I too have a overstocked 10 gallon(as per my signature)tank, but this happened because I was forced to relocate the fish to the 10 gallon when my 20 gallon sprung a leak. I have been able to keep ammonia and nitrites at zero eventhough my tank is overstocked by doing what I suggested you do.

Regards and Good Luck.
See less See more
Thanks so much for all the replies! I will try what you suggested.

And Yes, Rex I believe the tap water in my area is treated with some type of chemicals, I believe I got a notice not to long ago mentioning chlorine but it might have been chloramine too. I use AmQuel+ to help get rid of it before putting it into my tank though.

So.. Anyone want some free mystery snails?? :icon_wink
I'm not 100% sure (I'm sure someone will correct me if I'm wrong). But I think AmQuel+ can give false readings for Ammonia. Or I could just be thinking of Prime.

I'm not 100% sure (I'm sure someone will correct me if I'm wrong). But I think AmQuel+ can give false readings for Ammonia. Or I could just be thinking of Prime.

I believe it may be AmQuel that gives the false ammonia readings. I use Seachem Prime and use fairly accurate ammonia test kits and the water always tests 0 for ammonia.
I'm not 100% sure (I'm sure someone will correct me if I'm wrong). But I think AmQuel+ can give false readings for Ammonia. Or I could just be thinking of Prime.

Yes, they will give false positives. If after six months of high ammonia, there should be even MORE nitrites showing since the bacteria that convert it grow at an even slower rate. If nitrites are fine. It's probably a false positive for ammonia. Might want to do water changes with a couple of gallons of spring water on a 10 gallon. Only a couple of bucks a week.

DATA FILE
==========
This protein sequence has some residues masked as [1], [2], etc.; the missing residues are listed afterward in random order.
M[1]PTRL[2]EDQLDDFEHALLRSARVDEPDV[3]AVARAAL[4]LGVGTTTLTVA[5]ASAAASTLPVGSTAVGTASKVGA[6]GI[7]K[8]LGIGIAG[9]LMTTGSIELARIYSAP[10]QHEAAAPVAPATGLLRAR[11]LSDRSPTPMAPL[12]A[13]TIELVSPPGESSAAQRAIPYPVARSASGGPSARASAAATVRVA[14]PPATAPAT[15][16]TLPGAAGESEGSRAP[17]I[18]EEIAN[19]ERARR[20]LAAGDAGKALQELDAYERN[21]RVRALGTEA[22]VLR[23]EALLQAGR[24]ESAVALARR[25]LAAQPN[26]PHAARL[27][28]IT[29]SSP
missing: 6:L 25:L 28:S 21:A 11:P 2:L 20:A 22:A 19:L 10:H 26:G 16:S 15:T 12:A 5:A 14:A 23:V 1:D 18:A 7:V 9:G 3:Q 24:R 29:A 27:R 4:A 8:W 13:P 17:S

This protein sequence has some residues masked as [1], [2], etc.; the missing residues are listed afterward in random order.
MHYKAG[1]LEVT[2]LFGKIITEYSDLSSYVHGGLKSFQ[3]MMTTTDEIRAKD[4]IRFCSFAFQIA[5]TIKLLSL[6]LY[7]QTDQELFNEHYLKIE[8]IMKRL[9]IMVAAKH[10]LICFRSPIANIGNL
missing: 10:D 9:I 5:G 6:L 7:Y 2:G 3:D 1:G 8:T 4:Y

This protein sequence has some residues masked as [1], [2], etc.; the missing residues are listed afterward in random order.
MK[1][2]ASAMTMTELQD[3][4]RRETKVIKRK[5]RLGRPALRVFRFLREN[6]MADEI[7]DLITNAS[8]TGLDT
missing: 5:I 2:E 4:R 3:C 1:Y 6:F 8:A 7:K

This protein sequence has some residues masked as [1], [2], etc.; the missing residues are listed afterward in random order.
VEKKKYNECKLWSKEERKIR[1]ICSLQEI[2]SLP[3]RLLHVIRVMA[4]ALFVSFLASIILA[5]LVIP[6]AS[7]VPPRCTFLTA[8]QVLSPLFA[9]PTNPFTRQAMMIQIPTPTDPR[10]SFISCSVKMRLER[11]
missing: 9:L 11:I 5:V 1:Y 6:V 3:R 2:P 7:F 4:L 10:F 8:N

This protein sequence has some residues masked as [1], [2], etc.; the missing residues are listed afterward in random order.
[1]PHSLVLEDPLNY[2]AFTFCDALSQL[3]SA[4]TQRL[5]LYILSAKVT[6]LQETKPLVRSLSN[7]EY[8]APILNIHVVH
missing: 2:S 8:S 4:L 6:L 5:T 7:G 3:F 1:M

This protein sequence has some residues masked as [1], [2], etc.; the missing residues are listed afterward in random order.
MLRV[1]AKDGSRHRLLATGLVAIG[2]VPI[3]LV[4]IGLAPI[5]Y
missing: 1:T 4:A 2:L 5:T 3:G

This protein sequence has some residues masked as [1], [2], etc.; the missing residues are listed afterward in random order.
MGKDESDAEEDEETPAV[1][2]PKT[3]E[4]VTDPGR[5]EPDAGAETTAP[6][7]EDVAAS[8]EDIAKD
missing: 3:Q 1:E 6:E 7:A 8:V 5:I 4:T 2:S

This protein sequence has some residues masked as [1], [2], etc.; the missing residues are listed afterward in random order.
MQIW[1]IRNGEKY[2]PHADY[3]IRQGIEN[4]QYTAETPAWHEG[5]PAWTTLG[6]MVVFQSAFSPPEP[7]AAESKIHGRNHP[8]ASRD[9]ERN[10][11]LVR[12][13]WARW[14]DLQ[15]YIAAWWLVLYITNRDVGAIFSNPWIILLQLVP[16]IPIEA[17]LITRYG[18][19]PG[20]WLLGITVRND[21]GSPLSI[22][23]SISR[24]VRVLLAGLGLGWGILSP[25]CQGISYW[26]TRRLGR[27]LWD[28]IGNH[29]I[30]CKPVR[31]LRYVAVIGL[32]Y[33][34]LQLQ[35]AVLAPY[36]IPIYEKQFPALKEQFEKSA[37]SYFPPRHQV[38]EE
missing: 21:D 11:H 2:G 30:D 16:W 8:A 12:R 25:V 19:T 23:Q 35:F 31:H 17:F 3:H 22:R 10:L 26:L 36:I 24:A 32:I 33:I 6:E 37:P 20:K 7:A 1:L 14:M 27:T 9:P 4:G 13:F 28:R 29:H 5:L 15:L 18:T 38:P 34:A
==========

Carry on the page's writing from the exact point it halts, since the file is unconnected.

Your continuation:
I thought of that yesterday while doing my water change. I testing my tap water with the AmQuel in it. It did show some Ammonia about 0.50 - 1.0 ppm before putting it into my tank. I've used 2 different ammonia test strips and they both read well over 3.0ppm for my tank.


I found an article online confirming AmQuel+ can give false high readings, it says you need a Salicylate-based test kit to get the true reading. I found one online at Big-Al's online so I'm going to stop by the store after work (I'm a few mins from the FL store) and pick it up, they are only a few bucks. I'm still going to work on reducing the load in my tank since I agree that it is over stocked. I'll let ya know what I find out. Here is the article in case anyone is interested:

See less See more
So I went and bought a SeaChem Ammonia test today to test for NH3 and NH4.

NH3 (free toxic ammonia): 0 ppm
NH4 (ionized ammonia): 6 ppm

This explains why my fish aren't dead and don't seem to be in any kind of distress.

The guy at BigAl's suggested I do water changes with filtered or distilled water and supplement nutrients for plants until the NH4 is gone. I have SeaChem Florish Tabs, will those work?

So the moral of my story is don't buy cheap test kits :icon_mrgr
See less See more
If you have chloramine in the water most water treatments will make it non-toxic.
1 - 12 of 12 Posts
This is an older thread, you may not receive a response, and could be reviving an old thread. Please consider creating a new thread.